Never say too late for rain

Over the last week, heavy rains across large areas of New Mexico have been the cause of great relief to farmers and ranchers.

Never say “too late” when it comes to needed rainfall.

In a year when a spike in humidity is a welcome development to help cut down on the threat of wildfires, any amount of falling rain, large or small, is a welcome sign. Over the last week, heavy rains across large areas of New Mexico have been the cause of great relief to farmers and ranchers who say dry conditions throughout the summer not only hampered agriculture but also threatened the livelihood of heritage farm and ranch operations.

Earlier this year, officials at the Carlsbad Irrigation District (CID) were warning farmers that irrigation allotments were being cut as a result of another year of extreme drought across the state, prompting water disputes between southeast New Mexico farmers and water users to the north in Roswell.

Carlsbad area farmers gathered last spring at a CID board meeting to voice their collective concerns and in hopes of spurring district officials to ask state lawmakers for help in the form of financial relief. District officials had told farmers they would be receiving only a small potion—about one-tenth—of their normal irrigation allotment this year because of the drought.

But alarmed alfalfa producers across the county wanted irrigation district support to approach legislators and confront them with a long-standing state policy to deliver water to land users who historically have been using water for the longest period of time. Alfalfa farmer Ronnie Walterscheid told farmers at the meeting it was time to fight back and to make sure lawmakers recognized the priority water rights of farmers across the state.


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District water manager Dudley Jones told farmers he was sympathetic to their cause, but he warned that state lawmakers would not limit ground well pumping in Roswell in order to irrigate farm fields in Carlsbad. He reminded farmers that water in southeastern New Mexico is shared by homeowners and industry—especially oil and gas—and by agricultural interests, like dairy operators, farmers and ranchers.

"In a dry year, there just isn't enough water to go around," he told the crowd of anxious growers.

But as August slipped into September, tropical activity in both the Gulf of Mexico and across the Mexican Pacific coast began to change as great masses of moisture-rich air began streaming across New Mexico, fueling an extended monsoon season over the lower Rocky Mountains. Over the last weekend the state received measurable rainfall as a result of not one, but two tropical systems influencing weather across the region. In fact, just two weeks into the month, the entire state of New Mexico has been reporting record or near-record rainfall.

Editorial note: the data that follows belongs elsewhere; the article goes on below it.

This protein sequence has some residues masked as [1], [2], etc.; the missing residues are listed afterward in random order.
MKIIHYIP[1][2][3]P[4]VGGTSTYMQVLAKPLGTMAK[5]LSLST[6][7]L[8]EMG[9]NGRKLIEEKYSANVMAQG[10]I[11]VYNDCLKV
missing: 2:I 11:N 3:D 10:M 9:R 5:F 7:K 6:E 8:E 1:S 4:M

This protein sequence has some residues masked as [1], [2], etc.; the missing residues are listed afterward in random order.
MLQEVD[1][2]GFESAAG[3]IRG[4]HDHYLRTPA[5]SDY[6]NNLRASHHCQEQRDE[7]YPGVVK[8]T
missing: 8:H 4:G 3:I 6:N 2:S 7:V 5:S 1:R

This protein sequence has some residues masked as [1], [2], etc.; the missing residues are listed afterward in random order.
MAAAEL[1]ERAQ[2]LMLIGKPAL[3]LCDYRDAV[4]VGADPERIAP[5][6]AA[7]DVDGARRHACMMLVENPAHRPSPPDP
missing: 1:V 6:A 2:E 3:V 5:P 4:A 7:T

Roads and bridges washed out

Road closure and bridge failures have been reported all across the state as heavy rains caused flooding in Albuquerque, Los Alamos, Santa Fe, and dozens of other cities spread across the state. In Albuquerque alone, where the average annual rainfall measures just over 8 inches, between 3 and 5 inches of rain were reported over the last five days.

Just south of Los Alamos over 9 inches of rain fell near White Rock, New Mexico, while Tucumcari received just over 4 inches. Socorro recorded nearly 5.5 inches of rain and Roswell reported almost 6 inches in the same period.

Storms closed roads and highways, damaged a number of public bridges across the state and stranded motorists and homeowners causing a number of rescues. By Sunday morning, New Mexico Governor Susana Martinez elevated the state's Emergency Operation Center to Level 2 to help coordinate resources for assisting victims of heavy rains and flash flooding across the state.

Rural residents were evacuated in numerous locations including in Socorro County where the Rio Grande and Rio Puerco rivers merge. Near Elephant Butte, State Police identified a drowning victim who had been washed off a bridge, the only weather-related fatality in the state over the weekend.

In the western region of the state, the San Francisco River crested at 32 feet overnight Saturday, going over the top of two bridges and forcing the closure of the U.S. 180.

As a result of the heavy rains, lakes and reservoirs across the state have been receiving heavy runoffs and state water officials say the extreme drought of summer is now a distant memory. Near Carlsbad, flood waters that flowed into Bartley Reservoir prompted CID officials to announce a late-season release of an additional four-tenths of an acre-foot per acre of water for area alfalfa farmers.

The District uses four storage reservoirs stretched across the county and officials say not only have they been replenished substantially to allow for the extra release, but they also should be full enough to allow farmers to greet the new year without an irrigation water shortage.

A late season water delivery has been scheduled to begin as early as Sept. 24.

Farmers who attended a special CID board meeting this week said the additional water is more than enough to plant one more alfalfa crop this year before irrigation season officially ends in October.


More articles of interest:

New federal study indicates less available water for New Mexico

Dry summer fails to spoil New Mexico onion, chili pepper crop

Last water release in New Mexico leaves farms at mercy of Mother Natur…

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